Potentially toxic microplastics found in 100 percent of human placenta analyzed in a new study have suggested that “all mammalian life on this planet could be affected.”
A team from the University of New Mexico examined 62 women’s placentas and found that each contained small pieces of plastic less than five millimeters long.
The particles ranged in size from 6.5 to 790 micrograms, with an average concentration of 128.6 micrograms per gram of donated placenta.
The most common plastics found in the samples were those used in plastic bags and bottles, accounting for 54 percent, while materials used in construction and nylon accounted for 10 percent, and the remainder were nine other plastics.
Microplastics are linked to cancer, fertility problems and dementia, and some researchers and public health experts fear they could cause babies to be born with low weight.
These optical microscope images show microplastics in human placenta samples. The bottom row is illuminated with UV light to show how much plastic remains in the sample, even after the fabric has been processed.
Microplastics have been found almost everywhere on Earth, including beaches, mountains, and pristine wilderness areas.
‘YOIf we are seeing effects on placentas, tThen all mammalian life on this planet could be affected. That’s not good,” she said.Matthew Campen, lead author of the study.
Plastics that end up in landfills release small particles into groundwater and sometimes as aerosols into the atmosphere, reaching our food, water and bodies.
“This problem is going to get worse over time because all these plastics in our environment are degrading and turning into microplastics, and the concentrations are going to increase,” Campen told DailyMail.com.
While many may think of the placenta as a barrier to the outside world, it appears they are not safe from microplastics.
Campen and his team devised a new method that allowed them to extract small particles from tissues taken from each placenta.
The method, called pyrolysis gas chromatography-mass spectrometry (Py-GC-MS), involves heating samples until they burn.
The fetus has a direct line to the mother, but microplastics hijack this line by binding to fats.
Different materials and chemicals ignite at different temperatures and, as they do so, give off a chemical signature that was captured by Campen’s team and his team.
“We can get a complete picture in one number of all the different sizes and shapes of all the different plastic particles that are in the tissue,” he said.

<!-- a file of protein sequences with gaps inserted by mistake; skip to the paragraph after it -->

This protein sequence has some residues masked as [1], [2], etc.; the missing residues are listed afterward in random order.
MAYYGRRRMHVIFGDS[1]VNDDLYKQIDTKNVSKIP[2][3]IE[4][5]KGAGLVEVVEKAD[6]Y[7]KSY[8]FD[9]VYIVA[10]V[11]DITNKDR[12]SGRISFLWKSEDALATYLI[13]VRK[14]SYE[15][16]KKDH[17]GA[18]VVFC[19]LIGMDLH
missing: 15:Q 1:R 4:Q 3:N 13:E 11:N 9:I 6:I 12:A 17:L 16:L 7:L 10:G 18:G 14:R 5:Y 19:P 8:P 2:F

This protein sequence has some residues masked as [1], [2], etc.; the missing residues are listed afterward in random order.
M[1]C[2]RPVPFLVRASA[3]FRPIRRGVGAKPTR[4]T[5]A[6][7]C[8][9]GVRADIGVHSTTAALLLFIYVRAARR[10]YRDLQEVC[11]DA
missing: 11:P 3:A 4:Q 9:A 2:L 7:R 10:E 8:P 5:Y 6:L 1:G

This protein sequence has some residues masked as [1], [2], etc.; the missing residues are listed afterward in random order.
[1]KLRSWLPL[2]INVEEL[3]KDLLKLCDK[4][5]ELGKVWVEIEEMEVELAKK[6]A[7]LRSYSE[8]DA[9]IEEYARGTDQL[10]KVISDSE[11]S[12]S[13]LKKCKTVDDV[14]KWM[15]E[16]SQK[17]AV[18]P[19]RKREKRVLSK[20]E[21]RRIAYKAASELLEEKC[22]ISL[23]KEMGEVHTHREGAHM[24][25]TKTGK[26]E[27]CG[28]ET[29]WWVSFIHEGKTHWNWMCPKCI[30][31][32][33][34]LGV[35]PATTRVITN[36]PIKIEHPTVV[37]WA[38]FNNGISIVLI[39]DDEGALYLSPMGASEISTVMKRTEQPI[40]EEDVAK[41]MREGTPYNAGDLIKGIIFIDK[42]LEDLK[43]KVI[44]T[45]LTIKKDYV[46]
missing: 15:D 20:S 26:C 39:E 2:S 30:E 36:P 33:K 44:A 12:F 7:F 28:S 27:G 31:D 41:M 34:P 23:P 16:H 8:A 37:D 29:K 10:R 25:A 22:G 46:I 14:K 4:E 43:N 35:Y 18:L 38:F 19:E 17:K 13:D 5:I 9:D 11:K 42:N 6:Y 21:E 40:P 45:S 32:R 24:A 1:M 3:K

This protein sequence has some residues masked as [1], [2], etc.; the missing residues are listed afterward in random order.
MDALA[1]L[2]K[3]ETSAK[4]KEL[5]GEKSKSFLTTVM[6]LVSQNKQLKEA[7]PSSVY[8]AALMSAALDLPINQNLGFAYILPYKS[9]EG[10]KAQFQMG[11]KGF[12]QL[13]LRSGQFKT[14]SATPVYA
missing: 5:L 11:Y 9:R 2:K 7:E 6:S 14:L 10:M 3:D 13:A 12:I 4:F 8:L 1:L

In the study, researchers examined placentas, but Py-GC-MS was able to analyze “basically any tissue sample you can get your hands on,” said Campen, a professor of pharmaceutical sciences at the University of New Mexico.
About the only thing it can’t be used on is a living human being.
Campen said most of the research done so far has been limited by the ability of microscopes to see the smallest fragments of microplastics.
A micrometer, he said, is about the smallest fragment of microplastic that a conventional optical microscope can show.
But with the Py-GC-MS method, Campen and his team were able to see all the pieces in the nanometer range.
This is an important breakthrough for scientists in this area, as all microplastics found in the environment will continue to break down and become even smaller, he said.
In fact, they are likely to affect all mammalian life.
He study was published in the magazine Toxicological Sciences.
Campen and his team are currently using Py-GC-MS to analyze autopsy samples, and the work is still in progress, but their early results match what this study found, he said.
But based on this latest study, it’s too early to panic about exposure to microplastics during pregnancy, Campen said.
Additionally, trying to change your diet during pregnancy in an effort to avoid microplastics could lead to worse health problems for the developing fetus, she said.
That said, it is “quite likely” that the presence of microplastics in the placenta means they reached the developing fetus.
“We absolutely believe there is some transportation process,” Campen said.
Plastic has a high affinity for fat, as anyone who has tried to remove fat from a plastic food storage container has learned.
So, dietary fat, passing through the umbilical cord to the developing fetus, creates a kind of “avenue” for all the microplastics that a mother inadvertently consumes.
Microplastics are seemingly everywhere. But where do they come from? This graphic shows some of its many sources: industrial pollution, agricultural runoff, clothing, single-use plastics and more.
‘Your body needs it and the growing fetus needs it too. “We think nanoplastics are hijacking that system,” Campen said.
“They escape because they look like other things that the fetus needs,” he added.
She noted that it is too early to know exactly what the long-term consequences of exposure to microplastics are for mother and child.
Therefore, trying to avoid microplastics by avoiding fat during pregnancy could have worse consequences, since fat is a vital source of nutrition and energy for the developing brain.